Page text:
Conclusion: Our findings provide further evidence that diesel exhaust exposure may cause lung cancer in humans and may represent a potential public health burden.

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Related in: MedlinePlus

Odds ratios (ORs) (solid squares) for lung cancer by expanded categoriesof average respirable elemental carbon (REC) intensity and cumulative REC (Supplementary Table 2, available online). A) Average RECintensity, full range; B) Average REC intensity, less than 128μg/m3; C) Cumulative REC exposure, full range;D) Cumulative REC exposure, less than 1280 μg/m3-y. ORslocated at the mean exposure within category. Models for OR by continuous exposure(d) include a power model, OR(d) =dβ (solid line); a linear model, OR(d)= 1 + β d (dashed line for the full rangeand dashed-dotted line for the restricted range); and a linear-exponentialmodel, OR(d) = 1 + β d exp(γd) (dotted line). Exposure variables were based on a15-year lag. Confidence intervals were omitted for clarity. The log-linear model wasexcluded because it did not fit the data well.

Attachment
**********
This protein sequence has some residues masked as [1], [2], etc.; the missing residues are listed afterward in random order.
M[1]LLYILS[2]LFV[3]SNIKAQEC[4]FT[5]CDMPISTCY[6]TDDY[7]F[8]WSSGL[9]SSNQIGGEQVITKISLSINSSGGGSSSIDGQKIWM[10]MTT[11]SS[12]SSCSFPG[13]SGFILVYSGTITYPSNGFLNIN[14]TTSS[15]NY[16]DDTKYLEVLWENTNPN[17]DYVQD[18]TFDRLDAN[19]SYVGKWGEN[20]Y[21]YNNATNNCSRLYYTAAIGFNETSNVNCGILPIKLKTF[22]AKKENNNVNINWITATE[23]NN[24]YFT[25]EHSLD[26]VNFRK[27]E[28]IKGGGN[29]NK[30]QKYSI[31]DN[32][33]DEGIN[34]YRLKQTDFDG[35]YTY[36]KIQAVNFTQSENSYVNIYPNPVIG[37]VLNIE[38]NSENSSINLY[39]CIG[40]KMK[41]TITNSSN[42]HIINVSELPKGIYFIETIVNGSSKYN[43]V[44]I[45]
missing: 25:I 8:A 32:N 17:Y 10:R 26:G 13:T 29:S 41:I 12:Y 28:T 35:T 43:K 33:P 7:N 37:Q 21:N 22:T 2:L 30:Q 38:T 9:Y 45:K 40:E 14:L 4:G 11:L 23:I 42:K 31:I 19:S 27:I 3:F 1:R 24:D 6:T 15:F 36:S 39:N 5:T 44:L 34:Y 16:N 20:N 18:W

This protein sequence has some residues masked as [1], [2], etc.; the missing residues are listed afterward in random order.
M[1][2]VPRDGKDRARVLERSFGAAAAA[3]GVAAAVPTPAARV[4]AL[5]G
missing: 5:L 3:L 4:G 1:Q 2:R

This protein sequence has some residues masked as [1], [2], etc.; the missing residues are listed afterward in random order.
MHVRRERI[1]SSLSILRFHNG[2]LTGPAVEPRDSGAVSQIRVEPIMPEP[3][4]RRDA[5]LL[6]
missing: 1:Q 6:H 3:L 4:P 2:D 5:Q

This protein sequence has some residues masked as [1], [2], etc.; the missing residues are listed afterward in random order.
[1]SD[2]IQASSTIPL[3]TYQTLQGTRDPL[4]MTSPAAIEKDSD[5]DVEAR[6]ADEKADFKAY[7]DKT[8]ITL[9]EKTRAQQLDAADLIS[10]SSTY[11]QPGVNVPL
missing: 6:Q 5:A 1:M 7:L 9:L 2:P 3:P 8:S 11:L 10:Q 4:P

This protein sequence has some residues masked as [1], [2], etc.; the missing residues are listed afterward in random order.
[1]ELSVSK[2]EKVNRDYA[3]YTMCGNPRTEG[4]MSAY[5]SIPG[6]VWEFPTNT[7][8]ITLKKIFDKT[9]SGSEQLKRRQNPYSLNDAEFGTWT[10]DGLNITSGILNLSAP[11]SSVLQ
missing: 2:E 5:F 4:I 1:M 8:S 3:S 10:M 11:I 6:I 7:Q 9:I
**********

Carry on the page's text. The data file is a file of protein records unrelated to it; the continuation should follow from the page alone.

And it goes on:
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fig1: Odds ratios (ORs) (solid squares) for lung cancer by expanded categoriesof average respirable elemental carbon (REC) intensity and cumulative REC (Supplementary Table 2, available online). A) Average RECintensity, full range; B) Average REC intensity, less than 128μg/m3; C) Cumulative REC exposure, full range;D) Cumulative REC exposure, less than 1280 μg/m3-y. ORslocated at the mean exposure within category. Models for OR by continuous exposure(d) include a power model, OR(d) =dβ (solid line); a linear model, OR(d)= 1 + β d (dashed line for the full rangeand dashed-dotted line for the restricted range); and a linear-exponentialmodel, OR(d) = 1 + β d exp(γd) (dotted line). Exposure variables were based on a15-year lag. Confidence intervals were omitted for clarity. The log-linear model wasexcluded because it did not fit the data well.